Tony Clark argues that instructors are missing out on revenue from the sale of training aids.
Tour players including major winners, the best instructors in the world and millions of golfers use training aids, whether branded or home-made, often to great effect. In this article I’ll share with you the money that you’re missing out on. It’s a mind-boggling amount! You need to understand the commerciality of training aids and their potential value to your business.
I remember about 15 years ago I was in Florida talking to a pro about training aids. He said, “I don’t use training aids”, yet in his cart as he headed to the teaching tee were a video camera and a mirror. Of course he may have had a different use for those, but let’s not go there!
We learn in various ways whether audio via the instructor, visually through use of video or demonstration or kinaesthetically and often all three to a degree and with new technologies instructors are able to demonstrate to students their levels of improvement as a direct consequence of using certain training aids/concepts.
But what happens when the student leaves us? How do we know that he or she is practicing what we’ve worked on to ingrain that new movement?
Quite simply it’s the instructor’s responsibility to provide a training regime for the student to follow in between lessons so that progress can be continued and the best way to do this is to have them use the same tools, where possible, that they’ve used when working with their instructor.
Golf training aids are a multi-million pound business. Yet what strikes me is that the vast majority are sold online and NOT via the PGA pro. How can that be? Millions of golfers take lessons and trust implicitly their coach. They’ll often be using training aids, with success, during lessons so it makes perfect sense that they should seek continuity beyond the teaching tee as this probably accounts for only one percent of their time invested in golf.
When you introduce a training aid to a lesson you’ll obviously give the student an understanding of how it should work and why. When they see improvement as a consequence of using the teaching aid they will be wishing that they also owned one. I can guarantee this 100 percent. It’s human nature. And because you want your student to improve (after all it’s a direct reflection on you) it makes sense for them to have that training aid when they practise. This is where ‘suggestive selling’ comes in. Nothing devious, merely helping the student reach a decision that they want to make. For example: “I believe if you had one of these at home and used it three times a week you’d see significant improvement in your…tempo, ball striking, balance, putting stroke”, and so on. Whichever training aid it is that you’re using and whatever it is you’re working on.
I’ve seen training aids on sale in pro shops. When I ask how sales are going it’s often a negative response. When I ask the pro if he or she uses any of the training aids in lessons, the answer is often a NO or very few. Now there’s the problem. If you’re going to sell training aids be selective. Sell only what you’ll use in your coaching. This builds credibility in the product and demonstrates your confidence in what the training aid can deliver both to you as a coach and your students.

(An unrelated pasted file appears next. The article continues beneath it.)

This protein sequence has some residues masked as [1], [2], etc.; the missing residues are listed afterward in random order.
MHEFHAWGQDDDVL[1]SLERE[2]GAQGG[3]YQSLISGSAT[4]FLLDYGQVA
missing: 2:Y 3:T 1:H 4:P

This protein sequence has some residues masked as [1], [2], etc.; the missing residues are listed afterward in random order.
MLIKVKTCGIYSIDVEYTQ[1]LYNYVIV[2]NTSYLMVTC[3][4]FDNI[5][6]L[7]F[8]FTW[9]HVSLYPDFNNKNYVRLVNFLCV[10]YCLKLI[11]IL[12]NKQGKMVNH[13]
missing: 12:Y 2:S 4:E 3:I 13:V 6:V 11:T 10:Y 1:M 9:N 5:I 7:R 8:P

How is it that at PlaneSwing we sell seven to one in favour of the home-user yet we receive less than one percent of sales via pros that have a PlaneSwing? That makes no sense at all yet I believe that it will be pretty consistent across all golf teaching/training aids.
As a teaching professional you are operating a business. There should be many facets to that business and retailing teaching related products is one of them and it requires focus in the short-term until it becomes a natural part of your coaching. Many head professionals have assistants that coach. These assistants are your sales people in the shop but they should also be your sales people on the range (incentivised?) generating a new revenue stream.
Now I’m a kinaesthetic kind of guy and I’ve found that the vast majority of golfers are too. Feeling is understanding and this accelerates the learning process and delivers rapid results. But I value video too as being able to show a student the progress that’s been made using a particular training aid. When you do this you’re as close to a sale as you’ll ever get.
This gives PGA pros a HUGE advantage over the on-line and high street retailer because it’s HERE and NOW! Your student will never be in a better mood to buy than when they’ve seen great results.
Let’s look at the numbers using examples from some training aids that I know best (see table).
These are modest projections but give an indication as to what’s possible. Couldn’t everyone do with an extra £6,000 plus a year?
Factor in the PlaneSwing Programme and this doubles to over £12,000 per year! Sure, it requires some effort and training but self-development and development of your team are essential if you’re to grow your business.
I’d encourage every PGA pro to work with his or her team to identify which training aids work and which have retail potential to the benefit of your students’ game and your business. Remember; if your students aren’t buying training aids from you, it’s likely they’re buying from someone else.
Tony Clark is Owner/Managing Director of PlaneSWING Golf and a business consultant with Clark Management Group Ltd. He can be contacted at 01604 830880 or by email at email@example.com